Iraqi forces have surrounded Fallujah and completed the first phase of their assault to retake the city from the Islamic State of Iraq and the Levant (ISIL) armed group, officials have told Al Jazeera.
Hundreds of people fled the besieged city about 60km west of the capital, Baghdad, on Friday amid rapidly deteriorating humanitarian conditions as fighting between Iraqi forces and ISIL fighters intensified.
A defence ministry spokesman said on Saturday that Iraqi forces were closing in on Fallujah, which has been under ISIL control since January 2014.
”Phase one is over and we have achieved our objectives,” Brigadier Rasool Yahya told Al Jazeera. “Our forces have isolated and surrounded the city of Fallujah.”
Security forces have safely evacuated many residents away from the outskirts of the city – but some 50,000 people are still trapped inside.
“We are advancing on and closing in … We are ready and the presence of civilians inside the city could delay us,” Yahya said. “The enemy left the outskirts and stationed itself inside Fallujah.”
Tens of thousands of Iraqi forces – made up of military, police and militias, and backed by air power from a US-led coalition – last week launched an offensive to retake the city.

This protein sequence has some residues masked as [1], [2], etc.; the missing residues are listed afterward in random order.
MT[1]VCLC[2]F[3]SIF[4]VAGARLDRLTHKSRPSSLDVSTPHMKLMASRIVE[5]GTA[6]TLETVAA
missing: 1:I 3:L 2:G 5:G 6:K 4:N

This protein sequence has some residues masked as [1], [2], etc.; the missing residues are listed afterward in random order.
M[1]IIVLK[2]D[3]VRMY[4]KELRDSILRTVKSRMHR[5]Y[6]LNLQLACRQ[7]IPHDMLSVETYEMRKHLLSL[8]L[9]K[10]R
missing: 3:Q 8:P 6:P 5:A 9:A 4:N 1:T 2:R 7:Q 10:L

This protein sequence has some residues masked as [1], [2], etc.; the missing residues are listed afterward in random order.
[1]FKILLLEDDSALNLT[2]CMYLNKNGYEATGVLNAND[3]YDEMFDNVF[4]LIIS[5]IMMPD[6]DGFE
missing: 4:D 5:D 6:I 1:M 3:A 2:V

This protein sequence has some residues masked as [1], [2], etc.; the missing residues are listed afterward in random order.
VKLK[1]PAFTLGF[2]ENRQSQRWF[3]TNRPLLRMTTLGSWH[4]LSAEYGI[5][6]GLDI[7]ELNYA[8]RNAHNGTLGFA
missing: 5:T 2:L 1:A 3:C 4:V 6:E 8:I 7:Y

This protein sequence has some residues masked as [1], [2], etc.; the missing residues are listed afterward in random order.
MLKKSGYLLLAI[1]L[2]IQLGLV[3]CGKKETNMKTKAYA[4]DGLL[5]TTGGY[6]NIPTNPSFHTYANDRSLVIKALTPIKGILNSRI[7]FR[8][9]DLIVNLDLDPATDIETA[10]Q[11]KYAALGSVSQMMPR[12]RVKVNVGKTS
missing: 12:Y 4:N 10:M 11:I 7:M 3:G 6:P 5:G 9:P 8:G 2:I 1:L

The UN said nearly 800 people had escaped over the past week, but most of those from the outskirts of the city, where ISIL control was weaker.
“The situation inside Fallujah is getting critical by the day,” Nasr Muflahi, the Norwegian Refugee Council’s Iraq director, said.
Iraqi military officials insisted that safe corridors would be established to allow civilians to flee, but residents said ISIL checkpoints along the city’s main roads have made escape nearly impossible.
Fallujah is one of only two major Iraqi cities – the other being Mosul – still controlled by ISIL, also known as ISIS.
Baghdad-based US Colonel Steve Warren said that over the last four days, 20 strikes in the city had destroyed ISIL fighting positions and gun emplacements.
“We’ve killed more than 70 enemy fighters, including Maher al-Bilawi, who is the commander of ISIL forces in Fallujah,” Warren said. “This, of course, won’t completely cause the enemy to stop fighting, but it’s a blow. And it creates confusion and it causes the second-in-command to have to move up. It causes other leadership to have to move around,” he added.
Some in Fallujah, a predominantly Sunni city, were reported to have welcomed the takeover of the city by ISIL as an alternative to what they considered their marginalisation at the hands of Iraq’s Shia-dominated government. Locals, though, say conditions there have deteriorated under the group’s control.
Coalition officials estimated earlier this week that 500-700 ISIL fighters remain in the city, according to a US military estimate, hiding amongst the civilian population.
Armed groups in Fallujah – a Sunni city – fought the US occupation of Iraq and the Shia-led authorities that replaced Iraqi leader Saddam Hussein.
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